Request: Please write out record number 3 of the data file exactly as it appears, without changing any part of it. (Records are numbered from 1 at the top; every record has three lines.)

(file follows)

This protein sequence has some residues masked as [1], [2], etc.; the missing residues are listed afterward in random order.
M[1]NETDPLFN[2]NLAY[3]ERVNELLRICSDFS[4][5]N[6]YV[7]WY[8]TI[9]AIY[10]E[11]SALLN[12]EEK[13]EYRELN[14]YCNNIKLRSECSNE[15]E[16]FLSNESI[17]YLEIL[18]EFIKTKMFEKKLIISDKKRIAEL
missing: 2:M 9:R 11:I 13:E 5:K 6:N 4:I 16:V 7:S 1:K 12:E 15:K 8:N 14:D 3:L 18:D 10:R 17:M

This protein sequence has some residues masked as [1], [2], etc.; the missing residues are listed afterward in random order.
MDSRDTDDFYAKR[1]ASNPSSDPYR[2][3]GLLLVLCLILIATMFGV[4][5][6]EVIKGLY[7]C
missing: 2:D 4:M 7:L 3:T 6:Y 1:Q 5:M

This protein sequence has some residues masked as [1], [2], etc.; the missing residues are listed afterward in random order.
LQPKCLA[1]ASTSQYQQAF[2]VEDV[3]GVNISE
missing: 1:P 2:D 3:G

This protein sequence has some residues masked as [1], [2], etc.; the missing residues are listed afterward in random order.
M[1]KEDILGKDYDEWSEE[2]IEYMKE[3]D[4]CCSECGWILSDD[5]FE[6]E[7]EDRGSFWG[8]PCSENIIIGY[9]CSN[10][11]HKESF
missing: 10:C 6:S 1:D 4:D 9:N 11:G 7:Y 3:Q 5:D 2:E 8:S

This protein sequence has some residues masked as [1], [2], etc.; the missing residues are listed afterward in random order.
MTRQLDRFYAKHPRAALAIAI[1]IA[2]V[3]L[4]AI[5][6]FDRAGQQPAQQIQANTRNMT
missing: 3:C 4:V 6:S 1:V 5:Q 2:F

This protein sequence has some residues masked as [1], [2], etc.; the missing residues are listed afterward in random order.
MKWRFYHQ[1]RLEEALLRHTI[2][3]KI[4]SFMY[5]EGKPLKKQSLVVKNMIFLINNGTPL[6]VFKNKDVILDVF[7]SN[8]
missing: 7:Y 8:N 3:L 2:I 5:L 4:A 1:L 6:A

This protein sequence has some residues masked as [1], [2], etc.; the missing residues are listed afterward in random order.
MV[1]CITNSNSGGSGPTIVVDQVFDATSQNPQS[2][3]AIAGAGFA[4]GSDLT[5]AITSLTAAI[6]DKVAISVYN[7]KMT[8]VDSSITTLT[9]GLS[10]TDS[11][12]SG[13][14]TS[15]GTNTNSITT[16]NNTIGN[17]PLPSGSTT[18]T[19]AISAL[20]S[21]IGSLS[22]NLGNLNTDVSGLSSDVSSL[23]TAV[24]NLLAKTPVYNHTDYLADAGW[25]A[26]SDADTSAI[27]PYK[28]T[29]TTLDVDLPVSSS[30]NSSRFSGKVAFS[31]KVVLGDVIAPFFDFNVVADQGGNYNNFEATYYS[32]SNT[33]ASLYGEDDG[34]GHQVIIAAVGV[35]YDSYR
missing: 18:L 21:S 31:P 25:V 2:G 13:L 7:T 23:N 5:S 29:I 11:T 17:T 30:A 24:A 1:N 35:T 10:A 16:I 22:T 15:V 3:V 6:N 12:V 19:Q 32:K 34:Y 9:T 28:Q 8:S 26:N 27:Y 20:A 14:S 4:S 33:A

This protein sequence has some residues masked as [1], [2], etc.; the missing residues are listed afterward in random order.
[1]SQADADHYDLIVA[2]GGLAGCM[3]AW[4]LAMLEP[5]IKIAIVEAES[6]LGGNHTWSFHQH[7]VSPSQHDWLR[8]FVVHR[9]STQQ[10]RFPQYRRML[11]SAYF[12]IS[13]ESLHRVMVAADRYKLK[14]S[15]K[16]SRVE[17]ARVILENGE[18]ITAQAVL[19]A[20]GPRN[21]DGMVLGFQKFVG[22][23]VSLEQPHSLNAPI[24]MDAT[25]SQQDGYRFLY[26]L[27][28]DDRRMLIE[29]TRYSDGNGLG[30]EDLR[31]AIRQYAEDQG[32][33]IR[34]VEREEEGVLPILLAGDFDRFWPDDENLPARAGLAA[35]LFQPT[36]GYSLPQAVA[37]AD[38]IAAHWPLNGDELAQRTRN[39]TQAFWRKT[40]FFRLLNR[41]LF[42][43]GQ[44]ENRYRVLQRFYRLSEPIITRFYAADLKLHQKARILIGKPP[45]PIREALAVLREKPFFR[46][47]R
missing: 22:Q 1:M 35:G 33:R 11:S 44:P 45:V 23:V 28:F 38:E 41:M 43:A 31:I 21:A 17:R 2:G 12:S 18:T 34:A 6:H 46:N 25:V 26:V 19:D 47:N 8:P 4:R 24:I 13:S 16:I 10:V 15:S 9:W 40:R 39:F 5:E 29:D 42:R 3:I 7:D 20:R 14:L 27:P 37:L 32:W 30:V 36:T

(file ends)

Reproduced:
This protein sequence has some residues masked as [1], [2], etc.; the missing residues are listed afterward in random order.
LQPKCLA[1]ASTSQYQQAF[2]VEDV[3]GVNISE
missing: 1:P 2:D 3:G